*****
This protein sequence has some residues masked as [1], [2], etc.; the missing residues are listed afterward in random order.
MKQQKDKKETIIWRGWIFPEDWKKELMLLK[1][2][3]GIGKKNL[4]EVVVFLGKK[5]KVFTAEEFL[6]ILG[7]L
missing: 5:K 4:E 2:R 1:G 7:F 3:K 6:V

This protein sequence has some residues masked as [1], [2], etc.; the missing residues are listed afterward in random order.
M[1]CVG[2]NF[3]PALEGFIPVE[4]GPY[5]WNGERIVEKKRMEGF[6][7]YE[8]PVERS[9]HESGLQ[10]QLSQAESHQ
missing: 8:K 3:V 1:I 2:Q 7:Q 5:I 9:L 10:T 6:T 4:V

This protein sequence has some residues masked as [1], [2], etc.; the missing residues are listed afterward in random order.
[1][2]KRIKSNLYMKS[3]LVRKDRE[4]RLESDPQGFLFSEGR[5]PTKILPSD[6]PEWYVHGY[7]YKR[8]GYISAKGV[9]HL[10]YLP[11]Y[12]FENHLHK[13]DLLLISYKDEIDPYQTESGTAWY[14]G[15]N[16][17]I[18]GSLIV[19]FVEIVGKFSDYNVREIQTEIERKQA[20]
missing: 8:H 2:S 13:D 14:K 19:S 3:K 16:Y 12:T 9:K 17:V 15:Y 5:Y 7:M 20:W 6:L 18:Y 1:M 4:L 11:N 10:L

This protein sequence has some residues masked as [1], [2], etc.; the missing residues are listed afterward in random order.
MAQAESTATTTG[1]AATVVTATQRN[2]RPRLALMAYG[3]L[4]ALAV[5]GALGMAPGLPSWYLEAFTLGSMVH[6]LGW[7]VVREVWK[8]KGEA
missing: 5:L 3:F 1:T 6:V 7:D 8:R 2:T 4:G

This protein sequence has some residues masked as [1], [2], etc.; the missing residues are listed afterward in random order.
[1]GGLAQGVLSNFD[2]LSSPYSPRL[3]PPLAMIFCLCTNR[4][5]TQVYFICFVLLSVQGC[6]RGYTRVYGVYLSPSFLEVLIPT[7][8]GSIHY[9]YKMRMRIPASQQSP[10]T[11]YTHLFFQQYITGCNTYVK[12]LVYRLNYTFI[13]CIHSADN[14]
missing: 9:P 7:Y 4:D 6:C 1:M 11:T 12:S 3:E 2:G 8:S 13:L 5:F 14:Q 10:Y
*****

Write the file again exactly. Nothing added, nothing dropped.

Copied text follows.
This protein sequence has some residues masked as [1], [2], etc.; the missing residues are listed afterward in random order.
MKQQKDKKETIIWRGWIFPEDWKKELMLLK[1][2][3]GIGKKNL[4]EVVVFLGKK[5]KVFTAEEFL[6]ILG[7]L
missing: 5:K 4:E 2:R 1:G 7:F 3:K 6:V

This protein sequence has some residues masked as [1], [2], etc.; the missing residues are listed afterward in random order.
M[1]CVG[2]NF[3]PALEGFIPVE[4]GPY[5]WNGERIVEKKRMEGF[6][7]YE[8]PVERS[9]HESGLQ[10]QLSQAESHQ
missing: 8:K 3:V 1:I 2:Q 7:Q 5:I 9:L 10:T 6:T 4:V

This protein sequence has some residues masked as [1], [2], etc.; the missing residues are listed afterward in random order.
[1][2]KRIKSNLYMKS[3]LVRKDRE[4]RLESDPQGFLFSEGR[5]PTKILPSD[6]PEWYVHGY[7]YKR[8]GYISAKGV[9]HL[10]YLP[11]Y[12]FENHLHK[13]DLLLISYKDEIDPYQTESGTAWY[14]G[15]N[16][17]I[18]GSLIV[19]FVEIVGKFSDYNVREIQTEIERKQA[20]
missing: 8:H 2:S 13:D 14:K 19:S 3:K 16:Y 12:T 9:K 17:V 15:Y 5:Y 7:M 20:W 6:L 18:Y 1:M 4:L 11:N 10:L

This protein sequence has some residues masked as [1], [2], etc.; the missing residues are listed afterward in random order.
MAQAESTATTTG[1]AATVVTATQRN[2]RPRLALMAYG[3]L[4]ALAV[5]GALGMAPGLPSWYLEAFTLGSMVH[6]LGW[7]VVREVWK[8]KGEA
missing: 5:L 3:F 1:T 6:V 7:D 8:R 2:T 4:G

This protein sequence has some residues masked as [1], [2], etc.; the missing residues are listed afterward in random order.
[1]GGLAQGVLSNFD[2]LSSPYSPRL[3]PPLAMIFCLCTNR[4][5]TQVYFICFVLLSVQGC[6]RGYTRVYGVYLSPSFLEVLIPT[7][8]GSIHY[9]YKMRMRIPASQQSP[10]T[11]YTHLFFQQYITGCNTYVK[12]LVYRLNYTFI[13]CIHSADN[14]
missing: 9:P 7:Y 4:D 6:C 1:M 11:T 12:S 3:E 2:G 8:S 13:L 5:F 14:Q 10:Y